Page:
"Those who would be great must serve" I'd appreciate knowing how to say this. Its based on Matthew 23:11 (but not quite the same as the Vulgate translation).
If one is not restricted to the language of the Vulgate (it is unclear from the question if there is a requirement to conform the Vulgate in wording), for "would/want to be great" part, it is possible to use magna spectare which was used by Cicero(*); it means "to strive/aim for greatness" (literally: aim for great [things]), hence qui magna spectant
The "must serve" part can also be interpreted somewhat differently. It seems the more natural for this case is (as suggested in other answers) debeo; I think the subjective can also work here, like the famous Vulgatian fiat lux (Let there be light) - it is almost imperative in tone. But it seems the selection of this part really depends on what must means here, I would not rule out the original erit minister nor even esto minister (which is kind of future imperative). If we use debeo we end up with:
Ii, qui magna spectant, debent ministrare
(*) ... ii, simul ac iuvenes esse coeperunt, magna spectare et ad ea rectis studiis debent contendere (Cic.Off.2.45.4)
What does “those who would be great” mean, exactly? It's slightly archaic English and depends on context, but I think FlatAssembler has got it right in his answer: it means qui volunt magni esse. (You could also say cupiunt etc., but let's keep it simple.)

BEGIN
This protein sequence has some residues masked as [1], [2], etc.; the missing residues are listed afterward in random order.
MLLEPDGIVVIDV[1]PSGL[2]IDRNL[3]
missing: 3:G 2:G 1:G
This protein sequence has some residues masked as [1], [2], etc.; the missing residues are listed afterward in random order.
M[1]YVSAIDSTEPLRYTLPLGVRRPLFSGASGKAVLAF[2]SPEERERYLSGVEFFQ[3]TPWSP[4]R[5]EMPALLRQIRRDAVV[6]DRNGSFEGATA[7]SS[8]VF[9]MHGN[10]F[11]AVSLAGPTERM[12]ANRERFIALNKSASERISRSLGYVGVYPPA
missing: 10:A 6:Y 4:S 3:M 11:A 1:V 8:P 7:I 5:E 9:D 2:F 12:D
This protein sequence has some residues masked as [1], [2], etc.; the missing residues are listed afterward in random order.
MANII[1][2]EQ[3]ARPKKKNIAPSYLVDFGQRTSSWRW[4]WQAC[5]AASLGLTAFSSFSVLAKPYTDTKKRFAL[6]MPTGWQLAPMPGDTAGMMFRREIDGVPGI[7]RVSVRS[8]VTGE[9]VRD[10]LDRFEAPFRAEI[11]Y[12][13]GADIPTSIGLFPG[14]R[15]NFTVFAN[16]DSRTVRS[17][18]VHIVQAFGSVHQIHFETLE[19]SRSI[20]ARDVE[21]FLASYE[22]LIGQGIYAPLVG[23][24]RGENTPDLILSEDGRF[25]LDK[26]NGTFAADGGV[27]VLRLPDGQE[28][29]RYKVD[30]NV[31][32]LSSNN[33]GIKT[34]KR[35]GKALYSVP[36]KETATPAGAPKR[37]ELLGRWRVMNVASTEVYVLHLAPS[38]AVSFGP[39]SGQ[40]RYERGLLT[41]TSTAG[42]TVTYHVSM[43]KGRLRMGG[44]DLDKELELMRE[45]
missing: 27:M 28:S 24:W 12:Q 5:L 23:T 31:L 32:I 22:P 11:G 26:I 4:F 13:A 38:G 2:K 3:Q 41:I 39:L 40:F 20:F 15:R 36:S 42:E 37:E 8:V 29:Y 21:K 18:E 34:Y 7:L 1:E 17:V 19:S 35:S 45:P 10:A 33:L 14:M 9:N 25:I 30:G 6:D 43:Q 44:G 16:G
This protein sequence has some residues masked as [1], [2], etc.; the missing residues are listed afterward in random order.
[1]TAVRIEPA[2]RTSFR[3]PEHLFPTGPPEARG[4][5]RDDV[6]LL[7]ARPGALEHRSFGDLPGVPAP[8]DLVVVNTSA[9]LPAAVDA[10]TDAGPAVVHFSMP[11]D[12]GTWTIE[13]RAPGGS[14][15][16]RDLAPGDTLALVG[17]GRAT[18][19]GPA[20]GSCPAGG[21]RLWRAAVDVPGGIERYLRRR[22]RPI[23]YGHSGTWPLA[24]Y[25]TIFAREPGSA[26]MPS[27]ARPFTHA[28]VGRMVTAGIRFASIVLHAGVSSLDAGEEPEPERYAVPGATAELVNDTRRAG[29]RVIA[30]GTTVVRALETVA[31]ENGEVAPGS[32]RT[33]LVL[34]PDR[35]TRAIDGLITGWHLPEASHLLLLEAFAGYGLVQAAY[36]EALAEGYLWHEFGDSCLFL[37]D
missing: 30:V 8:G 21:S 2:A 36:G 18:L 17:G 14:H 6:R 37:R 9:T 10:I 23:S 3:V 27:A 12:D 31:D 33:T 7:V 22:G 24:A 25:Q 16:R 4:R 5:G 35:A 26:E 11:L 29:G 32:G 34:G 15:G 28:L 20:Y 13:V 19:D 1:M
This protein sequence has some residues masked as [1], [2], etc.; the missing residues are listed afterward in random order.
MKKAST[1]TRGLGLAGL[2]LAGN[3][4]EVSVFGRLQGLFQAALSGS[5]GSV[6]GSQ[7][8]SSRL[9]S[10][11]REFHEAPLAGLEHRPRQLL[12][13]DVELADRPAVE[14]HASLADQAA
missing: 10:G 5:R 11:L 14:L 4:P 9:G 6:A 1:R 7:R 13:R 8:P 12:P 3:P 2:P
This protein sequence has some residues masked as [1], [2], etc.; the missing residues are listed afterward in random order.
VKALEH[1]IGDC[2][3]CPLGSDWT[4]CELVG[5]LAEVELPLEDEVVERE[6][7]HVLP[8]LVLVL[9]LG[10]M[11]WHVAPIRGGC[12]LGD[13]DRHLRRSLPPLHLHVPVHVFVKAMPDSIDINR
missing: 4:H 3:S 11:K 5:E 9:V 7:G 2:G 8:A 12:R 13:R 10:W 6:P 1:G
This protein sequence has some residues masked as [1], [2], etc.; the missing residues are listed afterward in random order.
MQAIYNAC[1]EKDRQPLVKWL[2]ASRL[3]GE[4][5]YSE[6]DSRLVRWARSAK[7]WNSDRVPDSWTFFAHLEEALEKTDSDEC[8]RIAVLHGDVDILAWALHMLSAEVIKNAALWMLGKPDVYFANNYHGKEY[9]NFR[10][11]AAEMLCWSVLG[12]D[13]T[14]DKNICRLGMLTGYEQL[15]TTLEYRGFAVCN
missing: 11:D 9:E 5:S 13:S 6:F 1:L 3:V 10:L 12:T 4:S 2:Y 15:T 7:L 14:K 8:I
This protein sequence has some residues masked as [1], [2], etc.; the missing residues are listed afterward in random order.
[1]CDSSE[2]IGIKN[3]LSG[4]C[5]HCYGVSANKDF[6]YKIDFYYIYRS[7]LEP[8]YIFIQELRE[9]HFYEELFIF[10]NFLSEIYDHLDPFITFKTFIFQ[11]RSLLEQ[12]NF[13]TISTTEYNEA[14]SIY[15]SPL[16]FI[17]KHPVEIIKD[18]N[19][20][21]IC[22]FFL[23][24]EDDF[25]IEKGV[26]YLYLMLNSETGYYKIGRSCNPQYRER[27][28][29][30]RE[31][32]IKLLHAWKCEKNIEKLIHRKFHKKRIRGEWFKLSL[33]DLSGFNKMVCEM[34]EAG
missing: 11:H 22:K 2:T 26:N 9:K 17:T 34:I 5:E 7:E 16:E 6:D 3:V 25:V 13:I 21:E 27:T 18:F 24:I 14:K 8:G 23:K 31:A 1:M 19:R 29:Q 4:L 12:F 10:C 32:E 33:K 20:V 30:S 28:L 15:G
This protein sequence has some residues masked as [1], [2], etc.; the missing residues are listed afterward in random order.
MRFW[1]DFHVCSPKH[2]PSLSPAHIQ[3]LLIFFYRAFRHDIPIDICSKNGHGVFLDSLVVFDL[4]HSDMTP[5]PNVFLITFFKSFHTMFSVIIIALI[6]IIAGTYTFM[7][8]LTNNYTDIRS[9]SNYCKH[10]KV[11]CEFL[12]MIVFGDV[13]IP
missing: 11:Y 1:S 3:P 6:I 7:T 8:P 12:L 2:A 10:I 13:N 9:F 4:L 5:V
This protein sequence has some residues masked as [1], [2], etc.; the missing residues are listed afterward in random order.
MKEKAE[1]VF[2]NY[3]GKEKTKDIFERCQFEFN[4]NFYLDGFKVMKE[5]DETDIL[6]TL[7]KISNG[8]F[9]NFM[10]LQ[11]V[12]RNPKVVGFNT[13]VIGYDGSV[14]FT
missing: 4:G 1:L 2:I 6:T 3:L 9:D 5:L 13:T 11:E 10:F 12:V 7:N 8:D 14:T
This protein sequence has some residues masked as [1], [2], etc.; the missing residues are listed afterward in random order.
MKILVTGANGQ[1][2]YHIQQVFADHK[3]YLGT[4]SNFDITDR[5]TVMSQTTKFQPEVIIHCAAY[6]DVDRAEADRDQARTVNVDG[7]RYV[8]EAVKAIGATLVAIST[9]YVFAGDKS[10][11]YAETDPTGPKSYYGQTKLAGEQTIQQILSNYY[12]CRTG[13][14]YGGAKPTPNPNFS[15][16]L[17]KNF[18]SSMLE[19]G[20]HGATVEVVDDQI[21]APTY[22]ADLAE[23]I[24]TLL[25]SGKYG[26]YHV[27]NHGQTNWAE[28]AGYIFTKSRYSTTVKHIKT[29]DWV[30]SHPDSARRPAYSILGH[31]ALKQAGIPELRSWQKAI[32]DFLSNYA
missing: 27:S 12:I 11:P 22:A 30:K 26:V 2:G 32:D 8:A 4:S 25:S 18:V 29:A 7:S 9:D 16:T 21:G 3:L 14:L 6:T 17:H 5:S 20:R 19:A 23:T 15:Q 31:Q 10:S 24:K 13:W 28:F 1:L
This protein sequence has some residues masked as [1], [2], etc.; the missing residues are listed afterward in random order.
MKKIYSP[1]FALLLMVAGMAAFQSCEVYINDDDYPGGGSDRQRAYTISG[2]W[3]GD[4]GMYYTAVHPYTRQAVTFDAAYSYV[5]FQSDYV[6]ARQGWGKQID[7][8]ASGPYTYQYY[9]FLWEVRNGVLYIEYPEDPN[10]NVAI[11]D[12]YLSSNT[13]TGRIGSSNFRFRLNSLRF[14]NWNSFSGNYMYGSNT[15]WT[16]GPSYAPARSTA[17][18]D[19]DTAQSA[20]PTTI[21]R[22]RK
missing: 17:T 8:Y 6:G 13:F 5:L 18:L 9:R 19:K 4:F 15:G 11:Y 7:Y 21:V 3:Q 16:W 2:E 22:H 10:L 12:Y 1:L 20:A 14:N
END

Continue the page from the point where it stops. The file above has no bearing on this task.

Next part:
Therefore the most straightforward translation seems to me to be: Serviendum est iis, qui volunt magni esse.
However, as brianpck pointed out in a comment, this is ambiguous: It is easily read impersonally as: “one most serve those who want to be great.” It is therefore better to say:
Debent servire, qui volunt magni esse.
This is also somewhat more apt, as (or so my dictionary tells me) debere is used for moral duties, whereas the gerund construction is used for necsessities that flow ineluctably from the circumstances, which is presumably not the case here. (Although, to be sure, I take this differentiation to be more of a general guideline rather than an ironclad law.)
Incidentally, since “must” could also be past tense, a couple of other interpretations of the English original would be possible, but none sound very plausible.